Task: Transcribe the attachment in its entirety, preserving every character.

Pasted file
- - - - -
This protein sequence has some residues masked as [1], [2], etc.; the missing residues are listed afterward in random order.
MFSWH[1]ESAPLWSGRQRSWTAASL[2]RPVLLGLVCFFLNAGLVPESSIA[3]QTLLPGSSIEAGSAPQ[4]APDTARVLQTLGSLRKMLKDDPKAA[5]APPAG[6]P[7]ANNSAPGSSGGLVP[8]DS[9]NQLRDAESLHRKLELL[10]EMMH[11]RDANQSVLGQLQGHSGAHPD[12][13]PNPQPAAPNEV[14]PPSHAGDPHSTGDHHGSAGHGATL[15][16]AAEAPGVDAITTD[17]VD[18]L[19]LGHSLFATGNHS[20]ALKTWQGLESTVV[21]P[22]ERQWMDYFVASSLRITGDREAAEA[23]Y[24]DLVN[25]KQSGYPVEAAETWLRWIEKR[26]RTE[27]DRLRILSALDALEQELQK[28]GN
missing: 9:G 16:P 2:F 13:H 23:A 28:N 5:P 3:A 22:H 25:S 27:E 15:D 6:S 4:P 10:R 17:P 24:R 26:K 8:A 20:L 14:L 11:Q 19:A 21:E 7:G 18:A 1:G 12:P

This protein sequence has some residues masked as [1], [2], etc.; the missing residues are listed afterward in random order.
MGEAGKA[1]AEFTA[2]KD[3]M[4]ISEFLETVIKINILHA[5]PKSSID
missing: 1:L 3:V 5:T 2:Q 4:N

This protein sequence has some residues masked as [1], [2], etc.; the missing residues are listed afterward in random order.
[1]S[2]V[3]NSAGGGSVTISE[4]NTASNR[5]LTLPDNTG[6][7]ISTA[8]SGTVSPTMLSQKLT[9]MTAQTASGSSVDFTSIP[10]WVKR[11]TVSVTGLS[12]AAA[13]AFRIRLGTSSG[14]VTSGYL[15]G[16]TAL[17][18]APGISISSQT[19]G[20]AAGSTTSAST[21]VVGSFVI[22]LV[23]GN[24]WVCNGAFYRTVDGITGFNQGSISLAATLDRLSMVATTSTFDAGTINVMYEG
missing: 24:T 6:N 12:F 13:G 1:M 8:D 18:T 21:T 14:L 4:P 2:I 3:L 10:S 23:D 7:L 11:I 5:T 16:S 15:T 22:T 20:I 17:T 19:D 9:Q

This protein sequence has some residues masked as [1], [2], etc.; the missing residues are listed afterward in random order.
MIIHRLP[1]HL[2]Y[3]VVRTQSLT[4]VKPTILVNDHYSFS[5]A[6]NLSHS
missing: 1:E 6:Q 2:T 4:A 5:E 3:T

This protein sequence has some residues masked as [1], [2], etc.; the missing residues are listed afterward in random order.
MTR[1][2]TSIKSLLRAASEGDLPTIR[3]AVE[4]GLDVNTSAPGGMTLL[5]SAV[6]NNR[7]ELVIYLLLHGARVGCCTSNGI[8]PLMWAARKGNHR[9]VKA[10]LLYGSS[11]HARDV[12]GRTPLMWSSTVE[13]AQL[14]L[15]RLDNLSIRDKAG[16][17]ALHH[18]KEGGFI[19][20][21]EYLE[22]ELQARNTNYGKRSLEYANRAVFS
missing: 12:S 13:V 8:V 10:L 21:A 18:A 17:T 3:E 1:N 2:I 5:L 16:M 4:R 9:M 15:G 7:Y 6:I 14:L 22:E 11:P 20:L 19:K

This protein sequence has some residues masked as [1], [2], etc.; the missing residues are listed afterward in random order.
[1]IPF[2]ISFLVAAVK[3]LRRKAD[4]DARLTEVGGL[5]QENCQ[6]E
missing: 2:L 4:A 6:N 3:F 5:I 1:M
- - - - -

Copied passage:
This protein sequence has some residues masked as [1], [2], etc.; the missing residues are listed afterward in random order.
MFSWH[1]ESAPLWSGRQRSWTAASL[2]RPVLLGLVCFFLNAGLVPESSIA[3]QTLLPGSSIEAGSAPQ[4]APDTARVLQTLGSLRKMLKDDPKAA[5]APPAG[6]P[7]ANNSAPGSSGGLVP[8]DS[9]NQLRDAESLHRKLELL[10]EMMH[11]RDANQSVLGQLQGHSGAHPD[12][13]PNPQPAAPNEV[14]PPSHAGDPHSTGDHHGSAGHGATL[15][16]AAEAPGVDAITTD[17]VD[18]L[19]LGHSLFATGNHS[20]ALKTWQGLESTVV[21]P[22]ERQWMDYFVASSLRITGDREAAEA[23]Y[24]DLVN[25]KQSGYPVEAAETWLRWIEKR[26]RTE[27]DRLRILSALDALEQELQK[28]GN
missing: 9:G 16:P 2:F 13:H 23:A 28:N 5:P 3:A 22:H 25:S 27:E 15:D 6:S 4:P 10:R 17:P 24:R 26:K 8:A 20:L 14:L 11:Q 19:A 21:E 7:G 18:A 1:G 12:P

This protein sequence has some residues masked as [1], [2], etc.; the missing residues are listed afterward in random order.
MGEAGKA[1]AEFTA[2]KD[3]M[4]ISEFLETVIKINILHA[5]PKSSID
missing: 1:L 3:V 5:T 2:Q 4:N

This protein sequence has some residues masked as [1], [2], etc.; the missing residues are listed afterward in random order.
[1]S[2]V[3]NSAGGGSVTISE[4]NTASNR[5]LTLPDNTG[6][7]ISTA[8]SGTVSPTMLSQKLT[9]MTAQTASGSSVDFTSIP[10]WVKR[11]TVSVTGLS[12]AAA[13]AFRIRLGTSSG[14]VTSGYL[15]G[16]TAL[17][18]APGISISSQT[19]G[20]AAGSTTSAST[21]VVGSFVI[22]LV[23]GN[24]WVCNGAFYRTVDGITGFNQGSISLAATLDRLSMVATTSTFDAGTINVMYEG
missing: 24:T 6:N 12:F 13:G 1:M 8:D 18:T 21:T 14:L 4:P 2:I 3:L 10:S 23:D 7:L 11:I 5:T 16:S 15:T 22:T 20:I 17:T 19:D 9:Q

This protein sequence has some residues masked as [1], [2], etc.; the missing residues are listed afterward in random order.
MIIHRLP[1]HL[2]Y[3]VVRTQSLT[4]VKPTILVNDHYSFS[5]A[6]NLSHS
missing: 1:E 6:Q 2:T 4:A 5:E 3:T

This protein sequence has some residues masked as [1], [2], etc.; the missing residues are listed afterward in random order.
MTR[1][2]TSIKSLLRAASEGDLPTIR[3]AVE[4]GLDVNTSAPGGMTLL[5]SAV[6]NNR[7]ELVIYLLLHGARVGCCTSNGI[8]PLMWAARKGNHR[9]VKA[10]LLYGSS[11]HARDV[12]GRTPLMWSSTVE[13]AQL[14]L[15]RLDNLSIRDKAG[16][17]ALHH[18]KEGGFI[19][20][21]EYLE[22]ELQARNTNYGKRSLEYANRAVFS
missing: 12:S 13:V 8:V 10:L 21:A 18:A 17:T 3:E 1:N 2:I 5:L 16:M 4:R 9:M 15:G 7:Y 6:I 14:L 22:E 11:P 20:L 19:K

This protein sequence has some residues masked as [1], [2], etc.; the missing residues are listed afterward in random order.
[1]IPF[2]ISFLVAAVK[3]LRRKAD[4]DARLTEVGGL[5]QENCQ[6]E
missing: 2:L 4:A 6:N 3:F 5:I 1:M